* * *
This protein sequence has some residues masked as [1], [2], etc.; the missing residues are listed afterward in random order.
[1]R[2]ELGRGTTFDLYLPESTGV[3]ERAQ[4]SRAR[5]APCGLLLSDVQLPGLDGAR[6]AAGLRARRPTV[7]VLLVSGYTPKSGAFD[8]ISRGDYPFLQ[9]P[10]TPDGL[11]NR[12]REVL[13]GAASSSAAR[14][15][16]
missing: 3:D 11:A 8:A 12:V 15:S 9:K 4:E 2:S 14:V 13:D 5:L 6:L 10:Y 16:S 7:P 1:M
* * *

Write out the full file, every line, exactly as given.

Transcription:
This protein sequence has some residues masked as [1], [2], etc.; the missing residues are listed afterward in random order.
[1]R[2]ELGRGTTFDLYLPESTGV[3]ERAQ[4]SRAR[5]APCGLLLSDVQLPGLDGAR[6]AAGLRARRPTV[7]VLLVSGYTPKSGAFD[8]ISRGDYPFLQ[9]P[10]TPDGL[11]NR[12]REVL[13]GAASSSAAR[14][15][16]
missing: 3:D 11:A 8:A 12:V 15:S 9:K 4:E 2:S 14:V 13:D 5:L 6:L 10:Y 16:S 7:P 1:M